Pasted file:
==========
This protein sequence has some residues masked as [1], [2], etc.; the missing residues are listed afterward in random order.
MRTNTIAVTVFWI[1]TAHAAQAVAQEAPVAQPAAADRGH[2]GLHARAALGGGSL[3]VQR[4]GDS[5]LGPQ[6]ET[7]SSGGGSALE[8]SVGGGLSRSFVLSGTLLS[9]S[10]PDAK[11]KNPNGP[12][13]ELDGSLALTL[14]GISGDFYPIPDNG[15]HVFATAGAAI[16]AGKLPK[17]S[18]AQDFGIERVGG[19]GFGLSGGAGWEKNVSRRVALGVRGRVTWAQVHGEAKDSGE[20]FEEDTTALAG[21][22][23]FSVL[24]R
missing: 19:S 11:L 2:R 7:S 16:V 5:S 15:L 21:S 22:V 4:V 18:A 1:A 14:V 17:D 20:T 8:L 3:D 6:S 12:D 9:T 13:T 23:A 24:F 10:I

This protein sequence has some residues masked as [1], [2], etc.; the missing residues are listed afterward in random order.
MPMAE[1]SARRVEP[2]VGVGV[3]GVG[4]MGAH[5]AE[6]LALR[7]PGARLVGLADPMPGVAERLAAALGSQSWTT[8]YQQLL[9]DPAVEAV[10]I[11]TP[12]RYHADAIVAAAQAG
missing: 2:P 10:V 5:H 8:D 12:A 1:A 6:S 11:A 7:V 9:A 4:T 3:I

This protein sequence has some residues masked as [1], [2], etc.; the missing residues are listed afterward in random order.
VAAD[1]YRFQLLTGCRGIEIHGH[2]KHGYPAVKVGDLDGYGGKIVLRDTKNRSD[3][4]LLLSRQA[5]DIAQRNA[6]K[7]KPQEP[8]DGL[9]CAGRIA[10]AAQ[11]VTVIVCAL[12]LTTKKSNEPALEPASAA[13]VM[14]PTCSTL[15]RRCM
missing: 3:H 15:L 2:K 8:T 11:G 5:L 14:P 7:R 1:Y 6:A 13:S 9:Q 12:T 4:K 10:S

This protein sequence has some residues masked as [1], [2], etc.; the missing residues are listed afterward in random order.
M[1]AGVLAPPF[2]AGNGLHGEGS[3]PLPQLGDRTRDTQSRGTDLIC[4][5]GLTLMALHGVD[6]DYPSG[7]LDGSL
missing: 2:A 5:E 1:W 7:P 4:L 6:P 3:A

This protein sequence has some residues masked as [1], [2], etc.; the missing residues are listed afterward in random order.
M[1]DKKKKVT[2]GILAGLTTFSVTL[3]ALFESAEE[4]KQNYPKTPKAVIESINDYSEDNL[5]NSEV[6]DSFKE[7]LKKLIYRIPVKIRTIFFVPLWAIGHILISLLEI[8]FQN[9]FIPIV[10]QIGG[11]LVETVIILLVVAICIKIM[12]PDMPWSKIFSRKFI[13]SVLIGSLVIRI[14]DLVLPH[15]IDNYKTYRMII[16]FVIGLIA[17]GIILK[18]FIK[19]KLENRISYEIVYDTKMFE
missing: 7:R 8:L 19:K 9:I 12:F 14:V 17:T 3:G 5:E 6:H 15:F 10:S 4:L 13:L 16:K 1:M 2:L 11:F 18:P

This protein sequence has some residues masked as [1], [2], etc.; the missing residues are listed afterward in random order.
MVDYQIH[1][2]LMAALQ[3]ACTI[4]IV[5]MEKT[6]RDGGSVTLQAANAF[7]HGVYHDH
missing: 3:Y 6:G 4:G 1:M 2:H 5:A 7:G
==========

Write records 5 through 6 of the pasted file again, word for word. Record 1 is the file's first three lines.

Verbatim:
This protein sequence has some residues masked as [1], [2], etc.; the missing residues are listed afterward in random order.
M[1]DKKKKVT[2]GILAGLTTFSVTL[3]ALFESAEE[4]KQNYPKTPKAVIESINDYSEDNL[5]NSEV[6]DSFKE[7]LKKLIYRIPVKIRTIFFVPLWAIGHILISLLEI[8]FQN[9]FIPIV[10]QIGG[11]LVETVIILLVVAICIKIM[12]PDMPWSKIFSRKFI[13]SVLIGSLVIRI[14]DLVLPH[15]IDNYKTYRMII[16]FVIGLIA[17]GIILK[18]FIK[19]KLENRISYEIVYDTKMFE
missing: 7:R 8:L 19:K 9:I 12:F 14:V 17:T 3:G 5:E 6:H 15:F 10:S 4:L 13:L 16:K 1:M 2:L 11:F 18:P

This protein sequence has some residues masked as [1], [2], etc.; the missing residues are listed afterward in random order.
MVDYQIH[1][2]LMAALQ[3]ACTI[4]IV[5]MEKT[6]RDGGSVTLQAANAF[7]HGVYHDH
missing: 3:Y 6:G 4:G 1:M 2:H 5:A 7:G